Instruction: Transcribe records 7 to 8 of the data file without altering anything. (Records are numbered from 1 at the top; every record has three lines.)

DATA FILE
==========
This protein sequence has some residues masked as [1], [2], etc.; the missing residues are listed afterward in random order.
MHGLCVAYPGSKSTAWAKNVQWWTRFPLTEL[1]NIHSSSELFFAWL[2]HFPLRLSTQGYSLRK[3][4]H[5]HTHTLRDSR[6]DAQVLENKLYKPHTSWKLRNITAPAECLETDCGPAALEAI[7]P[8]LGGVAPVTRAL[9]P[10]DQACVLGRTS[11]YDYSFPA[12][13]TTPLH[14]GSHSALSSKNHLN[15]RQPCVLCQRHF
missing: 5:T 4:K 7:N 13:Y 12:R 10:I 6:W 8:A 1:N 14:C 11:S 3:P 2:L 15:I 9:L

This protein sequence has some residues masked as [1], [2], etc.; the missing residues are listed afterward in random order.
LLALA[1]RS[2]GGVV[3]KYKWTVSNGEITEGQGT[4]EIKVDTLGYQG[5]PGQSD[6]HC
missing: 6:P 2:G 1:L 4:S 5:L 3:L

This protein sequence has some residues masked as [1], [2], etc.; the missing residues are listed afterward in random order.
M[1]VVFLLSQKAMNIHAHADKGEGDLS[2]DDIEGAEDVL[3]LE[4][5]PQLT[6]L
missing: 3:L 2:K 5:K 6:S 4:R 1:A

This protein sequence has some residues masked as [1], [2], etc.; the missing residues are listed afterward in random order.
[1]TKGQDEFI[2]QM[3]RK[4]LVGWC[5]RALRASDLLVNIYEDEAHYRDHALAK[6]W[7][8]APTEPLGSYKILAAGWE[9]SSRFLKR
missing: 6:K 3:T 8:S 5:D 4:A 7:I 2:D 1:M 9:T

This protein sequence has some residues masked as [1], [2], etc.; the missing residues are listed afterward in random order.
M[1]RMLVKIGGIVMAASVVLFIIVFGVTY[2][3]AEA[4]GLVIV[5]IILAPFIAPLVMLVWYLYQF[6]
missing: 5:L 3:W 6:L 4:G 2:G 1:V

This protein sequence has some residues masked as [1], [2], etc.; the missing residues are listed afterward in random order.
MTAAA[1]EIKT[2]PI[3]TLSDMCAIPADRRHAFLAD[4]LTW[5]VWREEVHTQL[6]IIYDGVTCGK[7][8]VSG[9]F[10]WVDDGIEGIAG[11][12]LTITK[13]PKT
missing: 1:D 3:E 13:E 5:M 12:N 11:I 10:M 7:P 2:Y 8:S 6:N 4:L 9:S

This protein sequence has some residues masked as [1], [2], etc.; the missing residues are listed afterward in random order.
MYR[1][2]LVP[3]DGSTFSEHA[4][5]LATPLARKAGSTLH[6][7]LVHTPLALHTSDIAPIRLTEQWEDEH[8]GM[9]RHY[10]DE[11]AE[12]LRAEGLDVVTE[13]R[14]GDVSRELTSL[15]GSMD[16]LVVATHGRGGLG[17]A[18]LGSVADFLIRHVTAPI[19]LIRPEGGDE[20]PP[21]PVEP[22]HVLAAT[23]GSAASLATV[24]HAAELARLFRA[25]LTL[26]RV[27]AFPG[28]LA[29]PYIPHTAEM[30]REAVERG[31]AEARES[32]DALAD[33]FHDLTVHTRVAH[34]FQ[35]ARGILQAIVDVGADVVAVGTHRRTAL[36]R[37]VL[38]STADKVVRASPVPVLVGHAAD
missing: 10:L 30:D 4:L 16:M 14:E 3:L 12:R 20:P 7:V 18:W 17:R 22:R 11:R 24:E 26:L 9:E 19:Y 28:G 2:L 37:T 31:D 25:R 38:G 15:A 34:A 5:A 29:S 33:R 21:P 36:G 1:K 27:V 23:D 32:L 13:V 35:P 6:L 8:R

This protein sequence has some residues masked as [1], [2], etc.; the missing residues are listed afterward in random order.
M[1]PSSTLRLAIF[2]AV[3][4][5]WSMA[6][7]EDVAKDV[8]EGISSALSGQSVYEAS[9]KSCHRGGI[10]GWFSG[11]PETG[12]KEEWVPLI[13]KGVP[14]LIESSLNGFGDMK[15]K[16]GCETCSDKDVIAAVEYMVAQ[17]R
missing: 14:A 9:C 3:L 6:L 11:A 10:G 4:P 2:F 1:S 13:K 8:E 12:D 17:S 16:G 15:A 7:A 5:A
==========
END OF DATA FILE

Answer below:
This protein sequence has some residues masked as [1], [2], etc.; the missing residues are listed afterward in random order.
MYR[1][2]LVP[3]DGSTFSEHA[4][5]LATPLARKAGSTLH[6][7]LVHTPLALHTSDIAPIRLTEQWEDEH[8]GM[9]RHY[10]DE[11]AE[12]LRAEGLDVVTE[13]R[14]GDVSRELTSL[15]GSMD[16]LVVATHGRGGLG[17]A[18]LGSVADFLIRHVTAPI[19]LIRPEGGDE[20]PP[21]PVEP[22]HVLAAT[23]GSAASLATV[24]HAAELARLFRA[25]LTL[26]RV[27]AFPG[28]LA[29]PYIPHTAEM[30]REAVERG[31]AEARES[32]DALAD[33]FHDLTVHTRVAH[34]FQ[35]ARGILQAIVDVGADVVAVGTHRRTAL[36]R[37]VL[38]STADKVVRASPVPVLVGHAAD
missing: 10:L 30:D 4:L 16:M 14:E 3:L 12:R 20:P 7:V 18:W 17:R 22:R 11:R 24:E 26:L 9:E 19:Y 28:G 2:L 37:T 31:D 25:R 38:G 15:A 34:A 5:A 29:S 33:R 21:P 36:G 1:K 27:V 23:D 32:L 13:V 35:P 6:L 8:R

This protein sequence has some residues masked as [1], [2], etc.; the missing residues are listed afterward in random order.
M[1]PSSTLRLAIF[2]AV[3][4][5]WSMA[6][7]EDVAKDV[8]EGISSALSGQSVYEAS[9]KSCHRGGI[10]GWFSG[11]PETG[12]KEEWVPLI[13]KGVP[14]LIESSLNGFGDMK[15]K[16]GCETCSDKDVIAAVEYMVAQ[17]R
missing: 14:A 9:C 3:L 6:L 11:A 10:G 4:P 2:F 1:S 13:K 8:E 12:D 17:S 16:G 15:A 7:A 5:A